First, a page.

Clinical & Experimental Metastasis

, Volume 32, Issue 3, pp 279–288 | Cite as

Bone targeted bipolar cooled radiofrequency ablation in a VX-2 rabbit femoral carcinoma model

  • Padina S. Pezeshki
  • Margarete K. Akens
  • Michael Gofeld
  • Jason Woo
  • Cari M. Whyne
  • Albert J. M. Yee
Research Paper


To determine the effect of bipolar cooled radiofrequency ablation (BCRF) on bone and tumour in a lapine pathologic femoral model. Under institutional approval, twelve New Zealand white rabbits received a single femoral injection of VX2 carcinoma cells (day 0). The rabbit femora, (n = 24), were block-randomized into four experimental groups: tumour-bearing radiofrequency ablation (RFA) treated, healthy bone RFA treated, tumour-bearing shams and healthy bone shams (n = 6 per group). 15 min of thermally regulated (65 °C) BCRF was applied at day 14. Pre- and post-treatment MR imaging was performed and repeated at day 28 prior to euthanasia. Histologic evaluation was used to determine treatment effect on tumour and bone tissue. A thirteenth injected rabbit served as a histologic control (no BCRF electrode placement). Large volumes (12.9 ± 5.5 cm3) of thermal ablation were achieved. An eight-fold reduction in tumour growth resulted in RFA treated animals compared to tumour-bearing sham controls (p < 0.001). Osteolysis was controlled in the tumour-treated group. Therapeutic effects were best imaged using MR contrast-enhanced SPoiled Gradient Recalled (SPGR) sequences. Osteoclasts and osteoblasts were observed to be sensitive to BCRF but osteocytes were more resilient. A small number of tumour cells within BCRF treated regions appeared viable post treatment. New bone formation was stimulated in the periphery of the targeted BCRF treatment zone. Structurally large VX2 tumour volumes within bone were successfully ablated with BCRF, stimulating new bone formation in the treatment periphery, although viable appearing osteocytes and tumour cells were observed in some treated regions.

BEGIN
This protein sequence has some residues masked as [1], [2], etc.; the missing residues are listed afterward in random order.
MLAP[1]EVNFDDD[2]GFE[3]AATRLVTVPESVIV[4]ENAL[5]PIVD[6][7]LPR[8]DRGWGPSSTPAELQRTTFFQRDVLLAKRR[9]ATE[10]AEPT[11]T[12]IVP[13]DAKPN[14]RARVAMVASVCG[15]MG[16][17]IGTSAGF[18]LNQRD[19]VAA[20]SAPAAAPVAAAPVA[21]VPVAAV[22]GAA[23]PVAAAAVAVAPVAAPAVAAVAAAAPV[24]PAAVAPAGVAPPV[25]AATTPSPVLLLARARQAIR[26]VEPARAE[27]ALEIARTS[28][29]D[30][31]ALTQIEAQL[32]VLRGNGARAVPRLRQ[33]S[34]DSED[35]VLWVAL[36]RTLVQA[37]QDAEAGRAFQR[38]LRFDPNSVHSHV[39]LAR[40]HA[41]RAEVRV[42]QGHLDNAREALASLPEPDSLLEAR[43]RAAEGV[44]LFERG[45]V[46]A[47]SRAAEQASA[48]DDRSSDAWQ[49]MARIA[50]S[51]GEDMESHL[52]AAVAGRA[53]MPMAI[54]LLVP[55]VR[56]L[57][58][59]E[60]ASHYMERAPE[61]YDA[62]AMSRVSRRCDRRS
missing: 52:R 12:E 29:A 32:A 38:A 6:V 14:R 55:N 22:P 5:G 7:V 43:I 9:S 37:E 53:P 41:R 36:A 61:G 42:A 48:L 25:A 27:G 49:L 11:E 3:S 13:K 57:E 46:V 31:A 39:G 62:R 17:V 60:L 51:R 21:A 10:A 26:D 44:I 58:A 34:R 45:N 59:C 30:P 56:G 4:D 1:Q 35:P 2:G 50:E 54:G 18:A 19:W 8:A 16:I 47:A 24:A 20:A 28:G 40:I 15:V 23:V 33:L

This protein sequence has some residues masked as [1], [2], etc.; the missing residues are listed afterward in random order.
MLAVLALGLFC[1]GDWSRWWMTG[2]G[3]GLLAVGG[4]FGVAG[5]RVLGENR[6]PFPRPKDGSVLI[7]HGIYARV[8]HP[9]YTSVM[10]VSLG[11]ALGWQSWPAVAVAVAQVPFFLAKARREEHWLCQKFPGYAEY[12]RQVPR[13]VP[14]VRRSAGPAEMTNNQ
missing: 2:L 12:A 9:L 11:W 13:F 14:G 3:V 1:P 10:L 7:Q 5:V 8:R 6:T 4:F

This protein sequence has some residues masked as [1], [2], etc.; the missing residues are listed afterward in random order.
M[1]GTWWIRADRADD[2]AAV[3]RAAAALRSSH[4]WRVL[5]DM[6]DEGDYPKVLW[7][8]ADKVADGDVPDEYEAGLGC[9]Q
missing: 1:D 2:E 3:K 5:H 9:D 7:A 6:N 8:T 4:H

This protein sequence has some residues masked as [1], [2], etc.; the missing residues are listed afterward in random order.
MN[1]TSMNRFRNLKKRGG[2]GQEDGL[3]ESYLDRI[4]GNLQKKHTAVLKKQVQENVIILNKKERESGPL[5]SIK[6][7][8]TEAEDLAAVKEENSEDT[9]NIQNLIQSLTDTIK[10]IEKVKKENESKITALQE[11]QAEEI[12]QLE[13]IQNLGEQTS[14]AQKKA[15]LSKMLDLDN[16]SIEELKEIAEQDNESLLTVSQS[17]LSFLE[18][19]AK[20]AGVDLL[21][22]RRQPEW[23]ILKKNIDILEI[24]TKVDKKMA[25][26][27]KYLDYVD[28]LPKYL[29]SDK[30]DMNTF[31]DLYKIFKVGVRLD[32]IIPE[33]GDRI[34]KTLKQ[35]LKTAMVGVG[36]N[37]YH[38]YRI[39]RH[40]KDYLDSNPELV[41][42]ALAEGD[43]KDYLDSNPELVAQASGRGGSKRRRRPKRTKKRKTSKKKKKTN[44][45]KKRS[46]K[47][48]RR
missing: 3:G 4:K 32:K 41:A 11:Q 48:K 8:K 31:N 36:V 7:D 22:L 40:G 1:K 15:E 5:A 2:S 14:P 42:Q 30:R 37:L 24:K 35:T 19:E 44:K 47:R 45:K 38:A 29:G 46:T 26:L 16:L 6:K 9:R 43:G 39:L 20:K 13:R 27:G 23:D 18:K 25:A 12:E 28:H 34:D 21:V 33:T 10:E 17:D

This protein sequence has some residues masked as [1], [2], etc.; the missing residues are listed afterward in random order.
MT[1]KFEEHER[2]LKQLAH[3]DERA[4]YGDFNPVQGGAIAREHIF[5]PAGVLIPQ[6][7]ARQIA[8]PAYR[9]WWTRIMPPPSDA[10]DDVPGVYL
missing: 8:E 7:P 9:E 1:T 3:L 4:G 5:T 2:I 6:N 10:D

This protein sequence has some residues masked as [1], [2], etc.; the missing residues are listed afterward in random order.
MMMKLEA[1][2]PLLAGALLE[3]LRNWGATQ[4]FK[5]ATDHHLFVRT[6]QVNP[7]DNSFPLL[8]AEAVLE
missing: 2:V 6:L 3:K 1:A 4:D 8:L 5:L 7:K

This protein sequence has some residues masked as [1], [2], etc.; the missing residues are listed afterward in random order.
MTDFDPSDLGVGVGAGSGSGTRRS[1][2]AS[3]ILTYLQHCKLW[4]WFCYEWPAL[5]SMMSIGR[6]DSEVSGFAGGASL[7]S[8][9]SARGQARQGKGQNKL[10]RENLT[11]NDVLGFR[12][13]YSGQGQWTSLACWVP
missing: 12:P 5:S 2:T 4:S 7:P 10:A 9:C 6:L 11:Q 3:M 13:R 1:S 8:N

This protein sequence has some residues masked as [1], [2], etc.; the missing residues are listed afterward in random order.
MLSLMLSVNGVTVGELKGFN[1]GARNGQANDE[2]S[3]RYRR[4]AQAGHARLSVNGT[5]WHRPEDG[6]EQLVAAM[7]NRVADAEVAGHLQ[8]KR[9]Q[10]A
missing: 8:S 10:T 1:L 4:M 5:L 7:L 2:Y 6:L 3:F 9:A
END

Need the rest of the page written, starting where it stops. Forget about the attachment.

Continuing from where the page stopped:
Radiofrequency ablation Bone metastases Tumor Animal model VX2 Preclinical Histology MR imaging 



Radiofrequency ablation


Bipolar cooled radiofrequency ablation


New Zealand white




Tartrate-resistant acid phosphatase


Hematoxylin and eosin


Terminal deoxynucleotidyl transferase dUTP nick end labeling


SPoiled Gradient Recalled


Fast imaging employing steady state acquisition





This research was supported by a peer-reviewed grant from the Ontario Centers of Excellence (OCE) with a matching in kind contribution from Baylis Medical Inc., Mississauga, Ontario. We thank Dr. Rita Kandel for her assistance with histological interpretation, Ms. Sara Moore and Ms. Carrie Purcell for their assistance with the animal studies and Mr. Firas Moosvi for his assistance with the MR imaging.

Conflict of Interest

Co-author JW is an employee of Baylis Medical Inc. This author was not involved in the image/data analysis or animal evaluations.


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Copyright information

© Springer Science+Business Media Dordrecht 2015

Authors and Affiliations

  • Padina S. Pezeshki
    • 1
    • 2
  • Margarete K. Akens
    • 1
    • 3
  • Michael Gofeld
    • 4
  • Jason Woo
    • 5
  • Cari M. Whyne
    • 1
    • 2
  • Albert J. M. Yee
    • 1
    • 2
  1. 1.University of TorontoTorontoCanada
  2. 2.Sunnybrook Research InstituteTorontoCanada
  3. 3.Techna InstituteUniversity Health NetworkTorontoCanada
  4. 4.St. Michael’s HospitalTorontoCanada
  5. 5.Baylis Medical CompanyMississaugaCanada

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